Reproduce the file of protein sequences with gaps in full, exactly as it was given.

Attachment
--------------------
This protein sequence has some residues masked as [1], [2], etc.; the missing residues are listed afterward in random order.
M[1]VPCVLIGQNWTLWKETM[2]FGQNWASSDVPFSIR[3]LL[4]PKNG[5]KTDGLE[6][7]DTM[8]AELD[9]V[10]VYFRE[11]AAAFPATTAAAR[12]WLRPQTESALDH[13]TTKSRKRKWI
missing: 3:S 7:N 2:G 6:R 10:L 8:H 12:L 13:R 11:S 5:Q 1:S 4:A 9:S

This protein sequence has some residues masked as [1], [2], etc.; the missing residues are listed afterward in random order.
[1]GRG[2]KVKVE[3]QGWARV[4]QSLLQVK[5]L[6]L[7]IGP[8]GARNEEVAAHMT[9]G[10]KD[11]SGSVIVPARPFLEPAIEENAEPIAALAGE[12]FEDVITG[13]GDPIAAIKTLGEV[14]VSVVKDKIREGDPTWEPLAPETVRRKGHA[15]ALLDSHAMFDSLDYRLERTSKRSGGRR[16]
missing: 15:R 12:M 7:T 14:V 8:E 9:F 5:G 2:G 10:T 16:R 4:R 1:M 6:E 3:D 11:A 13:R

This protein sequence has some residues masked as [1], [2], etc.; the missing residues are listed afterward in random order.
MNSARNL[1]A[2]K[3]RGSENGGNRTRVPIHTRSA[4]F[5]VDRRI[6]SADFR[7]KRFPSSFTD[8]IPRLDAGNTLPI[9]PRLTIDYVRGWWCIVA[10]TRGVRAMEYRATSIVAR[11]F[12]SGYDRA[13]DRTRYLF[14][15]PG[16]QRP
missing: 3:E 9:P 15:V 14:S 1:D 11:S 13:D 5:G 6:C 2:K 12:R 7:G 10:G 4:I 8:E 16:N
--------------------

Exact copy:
This protein sequence has some residues masked as [1], [2], etc.; the missing residues are listed afterward in random order.
M[1]VPCVLIGQNWTLWKETM[2]FGQNWASSDVPFSIR[3]LL[4]PKNG[5]KTDGLE[6][7]DTM[8]AELD[9]V[10]VYFRE[11]AAAFPATTAAAR[12]WLRPQTESALDH[13]TTKSRKRKWI
missing: 3:S 7:N 2:G 6:R 10:L 8:H 12:L 13:R 11:S 5:Q 1:S 4:A 9:S

This protein sequence has some residues masked as [1], [2], etc.; the missing residues are listed afterward in random order.
[1]GRG[2]KVKVE[3]QGWARV[4]QSLLQVK[5]L[6]L[7]IGP[8]GARNEEVAAHMT[9]G[10]KD[11]SGSVIVPARPFLEPAIEENAEPIAALAGE[12]FEDVITG[13]GDPIAAIKTLGEV[14]VSVVKDKIREGDPTWEPLAPETVRRKGHA[15]ALLDSHAMFDSLDYRLERTSKRSGGRR[16]
missing: 15:R 12:M 7:T 14:V 8:E 9:F 5:G 2:G 10:T 16:R 4:R 1:M 6:E 3:D 11:A 13:R

This protein sequence has some residues masked as [1], [2], etc.; the missing residues are listed afterward in random order.
MNSARNL[1]A[2]K[3]RGSENGGNRTRVPIHTRSA[4]F[5]VDRRI[6]SADFR[7]KRFPSSFTD[8]IPRLDAGNTLPI[9]PRLTIDYVRGWWCIVA[10]TRGVRAMEYRATSIVAR[11]F[12]SGYDRA[13]DRTRYLF[14][15]PG[16]QRP
missing: 3:E 9:P 15:V 14:S 1:D 11:S 13:D 5:G 6:C 2:K 12:R 7:G 10:G 4:I 8:E 16:N